Celebrating Active Aging Week

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It was bound to happen eventually, but I just expected it to happen later rather than sooner. The realization that life continues to accelerate at a pace much faster than I would prefer has suddenly hit home.

On occasion, my boys will lovingly tease me about getting older; there are times when I cannot figure out how to update something on my phone; operating a remote control with 50 buttons on it seems overwhelming to me. However, just because I have turned the corner into my 50s, somewhat confidently yet not fully comfortable yet, I realize that just because I am facing the afternoon of life doesn’t mean I can’t be a vital and fully participating member of society.

Growing older doesn’t mean losing one’s capabilities. Acquiring additional years should be celebrated, championed and, yes, even revered.To that end, the International Council on Active Aging, or ICAA, has initiated Active Aging Week, a weeklong celebration that began in 2003. This year’s observance will be held next month, October 4 through 9, in many places throughout the United States and around the world.

According to the ICAA, “Active Aging Week challenges society’s diminished expectations of aging by showing that, regardless of age or health conditions, adults over 50 can live as fully as possible in all areas of life–physical, social, spiritual, emotional, intellectual, vocational and environmental.” The primary objective of this annual health-promotion event is to provide older adults the ability to experience a variety of wellness activities in a safe and supportive environment. Additionally, this event promotes the benefits of embracing a healthier and more active lifestyle throughout one’s life span.

Since this campaign began, the ICAA and numerous host organizations have positively affected the lives of millions of people around the world, including the United States, Canada, India, Australia, Ireland and Finland. Last year, more than 3,000 organizations hosted events to promote the benefits of leading an active and healthier lifestyle. The organizations involved include active adult and community centers, retirement homes and assisted living facilities, medical practices, libraries, wellness centers, senior services agencies and governmental departments.
Host organizations during this year’s promotion will offer a variety of events to celebrate Active Aging Week, delivering positive and inspiring messages on aging, energizing the communities in which they are involved with experiences designed to accommodate their populations and enhance well-being and personal growth. Activities promoted include a focus on physical activity, skin health and nutrition. For the first time, AAW will offer participants live fitness and wellness classes through the Zoom platform; all sessions are free of charge and registration is necessary. Live dance wellness classes and workshops combine education and exercise so you walk away with actionable information to better yourself. A special workshop designed for Active Aging Week is based on creating habits that keep you active as you age.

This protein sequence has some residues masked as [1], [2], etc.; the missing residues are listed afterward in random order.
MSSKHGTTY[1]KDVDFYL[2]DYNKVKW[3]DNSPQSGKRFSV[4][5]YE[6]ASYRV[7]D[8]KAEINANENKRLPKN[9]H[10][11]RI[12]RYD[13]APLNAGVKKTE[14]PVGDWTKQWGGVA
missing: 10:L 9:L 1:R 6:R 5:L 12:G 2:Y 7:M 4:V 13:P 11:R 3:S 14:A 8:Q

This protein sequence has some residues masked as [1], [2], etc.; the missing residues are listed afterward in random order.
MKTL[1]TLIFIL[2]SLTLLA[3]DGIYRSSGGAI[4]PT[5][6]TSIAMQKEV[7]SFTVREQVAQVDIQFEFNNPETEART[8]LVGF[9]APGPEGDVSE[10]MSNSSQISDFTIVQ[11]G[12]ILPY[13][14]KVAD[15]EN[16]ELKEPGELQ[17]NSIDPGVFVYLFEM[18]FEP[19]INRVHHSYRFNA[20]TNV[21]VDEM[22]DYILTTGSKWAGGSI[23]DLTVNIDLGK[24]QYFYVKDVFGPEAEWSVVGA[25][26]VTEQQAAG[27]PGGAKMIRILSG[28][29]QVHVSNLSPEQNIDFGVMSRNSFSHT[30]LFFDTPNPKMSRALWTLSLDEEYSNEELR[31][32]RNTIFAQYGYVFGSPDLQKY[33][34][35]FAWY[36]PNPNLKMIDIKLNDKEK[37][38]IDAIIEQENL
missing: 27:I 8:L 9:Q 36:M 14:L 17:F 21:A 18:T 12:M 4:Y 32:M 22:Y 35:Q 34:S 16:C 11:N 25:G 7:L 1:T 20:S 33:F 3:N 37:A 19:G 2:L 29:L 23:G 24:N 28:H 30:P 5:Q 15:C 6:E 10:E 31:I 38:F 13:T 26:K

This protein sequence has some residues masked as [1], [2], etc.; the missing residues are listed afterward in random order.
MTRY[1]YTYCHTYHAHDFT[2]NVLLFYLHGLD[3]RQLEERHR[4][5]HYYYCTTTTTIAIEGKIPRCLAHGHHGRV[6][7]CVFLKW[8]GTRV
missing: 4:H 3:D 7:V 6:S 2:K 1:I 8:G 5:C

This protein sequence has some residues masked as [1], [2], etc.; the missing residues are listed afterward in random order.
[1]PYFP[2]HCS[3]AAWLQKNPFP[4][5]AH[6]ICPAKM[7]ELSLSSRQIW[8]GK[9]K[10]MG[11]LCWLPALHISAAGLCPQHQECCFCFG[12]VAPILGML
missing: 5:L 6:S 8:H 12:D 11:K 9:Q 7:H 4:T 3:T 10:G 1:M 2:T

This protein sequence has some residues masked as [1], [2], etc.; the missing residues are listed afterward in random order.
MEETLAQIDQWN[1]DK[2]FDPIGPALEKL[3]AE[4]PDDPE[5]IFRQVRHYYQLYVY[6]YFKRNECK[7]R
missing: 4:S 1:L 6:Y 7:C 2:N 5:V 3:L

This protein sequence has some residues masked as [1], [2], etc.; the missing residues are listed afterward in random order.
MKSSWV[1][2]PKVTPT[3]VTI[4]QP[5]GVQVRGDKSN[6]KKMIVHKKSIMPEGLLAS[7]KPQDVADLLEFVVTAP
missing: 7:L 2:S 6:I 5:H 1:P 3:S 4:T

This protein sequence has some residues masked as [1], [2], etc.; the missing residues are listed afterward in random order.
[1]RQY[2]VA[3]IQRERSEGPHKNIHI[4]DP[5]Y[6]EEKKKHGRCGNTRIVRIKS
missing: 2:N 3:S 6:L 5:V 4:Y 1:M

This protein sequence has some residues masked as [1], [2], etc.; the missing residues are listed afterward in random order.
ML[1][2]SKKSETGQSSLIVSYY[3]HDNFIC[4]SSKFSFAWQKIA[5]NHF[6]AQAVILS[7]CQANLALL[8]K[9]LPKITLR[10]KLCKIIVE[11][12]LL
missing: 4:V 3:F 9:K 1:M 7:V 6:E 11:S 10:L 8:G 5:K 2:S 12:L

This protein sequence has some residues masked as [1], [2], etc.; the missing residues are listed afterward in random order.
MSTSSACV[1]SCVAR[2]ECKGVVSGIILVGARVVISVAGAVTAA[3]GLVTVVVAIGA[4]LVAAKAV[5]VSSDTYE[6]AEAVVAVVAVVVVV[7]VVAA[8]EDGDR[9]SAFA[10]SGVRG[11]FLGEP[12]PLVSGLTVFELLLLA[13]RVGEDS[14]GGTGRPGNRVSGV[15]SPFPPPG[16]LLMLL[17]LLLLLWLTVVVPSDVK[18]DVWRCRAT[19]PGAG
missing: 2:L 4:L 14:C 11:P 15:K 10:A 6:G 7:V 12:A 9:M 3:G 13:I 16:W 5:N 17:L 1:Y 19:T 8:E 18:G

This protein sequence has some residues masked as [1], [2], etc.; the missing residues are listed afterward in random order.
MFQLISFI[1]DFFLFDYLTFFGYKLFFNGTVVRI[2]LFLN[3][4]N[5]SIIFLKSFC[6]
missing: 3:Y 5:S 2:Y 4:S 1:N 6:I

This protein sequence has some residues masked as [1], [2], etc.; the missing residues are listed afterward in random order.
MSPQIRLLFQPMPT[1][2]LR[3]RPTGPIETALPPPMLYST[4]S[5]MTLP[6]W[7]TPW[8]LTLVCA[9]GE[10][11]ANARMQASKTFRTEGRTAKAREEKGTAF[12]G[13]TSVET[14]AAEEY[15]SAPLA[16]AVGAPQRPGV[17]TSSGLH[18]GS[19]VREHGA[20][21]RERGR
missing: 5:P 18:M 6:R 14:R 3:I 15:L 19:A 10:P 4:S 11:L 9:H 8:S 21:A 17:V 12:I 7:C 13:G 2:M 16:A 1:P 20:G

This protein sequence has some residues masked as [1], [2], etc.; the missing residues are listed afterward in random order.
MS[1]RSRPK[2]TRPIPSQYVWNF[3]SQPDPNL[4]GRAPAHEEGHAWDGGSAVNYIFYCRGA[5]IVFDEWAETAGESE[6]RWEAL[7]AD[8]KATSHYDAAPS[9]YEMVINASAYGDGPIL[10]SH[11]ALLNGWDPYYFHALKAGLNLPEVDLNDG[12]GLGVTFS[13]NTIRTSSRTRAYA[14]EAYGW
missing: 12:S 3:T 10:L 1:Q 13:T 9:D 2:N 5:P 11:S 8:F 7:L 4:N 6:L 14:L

Intellectual wellness activities are provided to exercise the mind and include trivia questions, puzzles and brain teasers. For spiritual wellness, participants will learn about meditation and deep breathing exercise techniques. Social wellness will focus on the importance of interacting with others and building meaningful relationships while simultaneously learning how to create a support system of family, friends and caregivers.

To promote maximum participation from global communities, the International Council on Active Aging is making a large collection of videos, provided by One Day University and Spiro100, available for free. These videos include movement classes as well as lectures on history, the arts and lifestyle, all designed to engage healthy bodies, minds and spirits. Topics include the artistic genius of Michelangelo, turning points in American history, separating fact from fiction about the flu epidemic of 1918, guided imagery for serenity, climate change and multiple archived films that are geared to engage the mind and body.

Other topics discussed during this include understanding muscle health, nutrition and healthy aging. Nearly 50 percent of older adults suffer from muscle loss, which can impact their overall health and recovery. The ICAA will promote activities featuring how to eat healthy and stay strong, focusing on fighting muscle mass loss, good nutrition and community nutrition resources. Because nine of ten older adults fail to meet key nutrient intake levels recommended for an active and healthy life, this is an integral part of the week-long celebration.

Each year, Active Aging Week promises to be filled with fun, educational experiences and positive messages that prove aging is not just a process, but a wonderful journey filled with potential. As Frank Lloyd Wright once contemplated, “The longer I live, the more beautiful life becomes.” Besides, when you consider the alternative, growing older isn’t so bad after all.

Sources: icaa.cc and activeagingweek.com.